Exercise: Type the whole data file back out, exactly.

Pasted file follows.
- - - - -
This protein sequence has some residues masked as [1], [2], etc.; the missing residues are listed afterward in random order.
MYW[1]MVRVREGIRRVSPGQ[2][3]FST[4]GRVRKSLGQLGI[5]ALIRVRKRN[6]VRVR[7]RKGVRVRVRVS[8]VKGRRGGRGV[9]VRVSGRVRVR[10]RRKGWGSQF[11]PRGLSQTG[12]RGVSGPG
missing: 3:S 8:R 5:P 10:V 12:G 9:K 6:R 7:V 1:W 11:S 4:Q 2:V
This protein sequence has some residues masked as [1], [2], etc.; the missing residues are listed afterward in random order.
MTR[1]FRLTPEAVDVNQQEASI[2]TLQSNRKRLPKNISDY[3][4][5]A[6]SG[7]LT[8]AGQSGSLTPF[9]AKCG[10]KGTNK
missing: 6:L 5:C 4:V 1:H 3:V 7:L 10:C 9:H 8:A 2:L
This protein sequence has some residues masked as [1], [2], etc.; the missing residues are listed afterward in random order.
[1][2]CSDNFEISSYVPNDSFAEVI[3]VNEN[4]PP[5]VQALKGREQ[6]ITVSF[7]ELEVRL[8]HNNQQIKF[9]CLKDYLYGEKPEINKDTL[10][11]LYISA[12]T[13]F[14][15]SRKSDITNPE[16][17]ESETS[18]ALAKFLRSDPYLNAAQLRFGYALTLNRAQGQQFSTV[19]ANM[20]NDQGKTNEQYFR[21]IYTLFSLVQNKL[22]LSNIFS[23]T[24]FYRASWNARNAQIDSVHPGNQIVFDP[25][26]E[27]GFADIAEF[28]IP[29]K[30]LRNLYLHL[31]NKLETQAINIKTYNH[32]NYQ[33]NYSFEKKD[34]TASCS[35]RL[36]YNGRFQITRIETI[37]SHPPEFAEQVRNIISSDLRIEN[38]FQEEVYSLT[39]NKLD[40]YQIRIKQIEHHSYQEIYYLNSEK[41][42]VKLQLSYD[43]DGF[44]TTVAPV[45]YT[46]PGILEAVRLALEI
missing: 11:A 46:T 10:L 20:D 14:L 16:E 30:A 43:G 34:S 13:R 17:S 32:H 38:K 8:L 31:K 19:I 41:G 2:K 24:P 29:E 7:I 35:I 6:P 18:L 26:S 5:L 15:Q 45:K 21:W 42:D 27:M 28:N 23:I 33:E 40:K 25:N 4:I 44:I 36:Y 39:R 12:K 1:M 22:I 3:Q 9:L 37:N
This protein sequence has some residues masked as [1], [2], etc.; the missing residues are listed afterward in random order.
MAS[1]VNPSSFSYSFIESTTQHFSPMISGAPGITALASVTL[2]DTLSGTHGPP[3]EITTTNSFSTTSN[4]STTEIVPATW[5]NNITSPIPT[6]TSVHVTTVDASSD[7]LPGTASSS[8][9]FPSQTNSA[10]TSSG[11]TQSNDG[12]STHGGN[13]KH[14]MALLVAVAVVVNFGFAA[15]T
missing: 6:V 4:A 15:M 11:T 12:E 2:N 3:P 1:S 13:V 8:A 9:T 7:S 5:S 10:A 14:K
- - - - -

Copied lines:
This protein sequence has some residues masked as [1], [2], etc.; the missing residues are listed afterward in random order.
MYW[1]MVRVREGIRRVSPGQ[2][3]FST[4]GRVRKSLGQLGI[5]ALIRVRKRN[6]VRVR[7]RKGVRVRVRVS[8]VKGRRGGRGV[9]VRVSGRVRVR[10]RRKGWGSQF[11]PRGLSQTG[12]RGVSGPG
missing: 3:S 8:R 5:P 10:V 12:G 9:K 6:R 7:V 1:W 11:S 4:Q 2:V
This protein sequence has some residues masked as [1], [2], etc.; the missing residues are listed afterward in random order.
MTR[1]FRLTPEAVDVNQQEASI[2]TLQSNRKRLPKNISDY[3][4][5]A[6]SG[7]LT[8]AGQSGSLTPF[9]AKCG[10]KGTNK
missing: 6:L 5:C 4:V 1:H 3:V 7:L 10:C 9:H 8:A 2:L
This protein sequence has some residues masked as [1], [2], etc.; the missing residues are listed afterward in random order.
[1][2]CSDNFEISSYVPNDSFAEVI[3]VNEN[4]PP[5]VQALKGREQ[6]ITVSF[7]ELEVRL[8]HNNQQIKF[9]CLKDYLYGEKPEINKDTL[10][11]LYISA[12]T[13]F[14][15]SRKSDITNPE[16][17]ESETS[18]ALAKFLRSDPYLNAAQLRFGYALTLNRAQGQQFSTV[19]ANM[20]NDQGKTNEQYFR[21]IYTLFSLVQNKL[22]LSNIFS[23]T[24]FYRASWNARNAQIDSVHPGNQIVFDP[25][26]E[27]GFADIAEF[28]IP[29]K[30]LRNLYLHL[31]NKLETQAINIKTYNH[32]NYQ[33]NYSFEKKD[34]TASCS[35]RL[36]YNGRFQITRIETI[37]SHPPEFAEQVRNIISSDLRIEN[38]FQEEVYSLT[39]NKLD[40]YQIRIKQIEHHSYQEIYYLNSEK[41][42]VKLQLSYD[43]DGF[44]TTVAPV[45]YT[46]PGILEAVRLALEI
missing: 11:A 46:T 10:L 20:D 14:L 16:E 30:A 43:G 34:S 13:R 17:S 32:H 38:K 8:L 31:K 19:I 41:G 2:K 24:P 29:E 7:I 35:I 6:P 18:L 26:S 5:L 15:Q 45:K 21:W 42:D 27:M 28:N 23:I 33:E 40:K 25:N 4:I 44:I 36:Y 39:R 12:K 1:M 22:I 3:Q 9:L 37:N
This protein sequence has some residues masked as [1], [2], etc.; the missing residues are listed afterward in random order.
MAS[1]VNPSSFSYSFIESTTQHFSPMISGAPGITALASVTL[2]DTLSGTHGPP[3]EITTTNSFSTTSN[4]STTEIVPATW[5]NNITSPIPT[6]TSVHVTTVDASSD[7]LPGTASSS[8][9]FPSQTNSA[10]TSSG[11]TQSNDG[12]STHGGN[13]KH[14]MALLVAVAVVVNFGFAA[15]T
missing: 6:V 4:A 15:M 11:T 12:E 2:N 3:P 1:S 13:V 8:A 9:T 7:S 5:S 10:A 14:K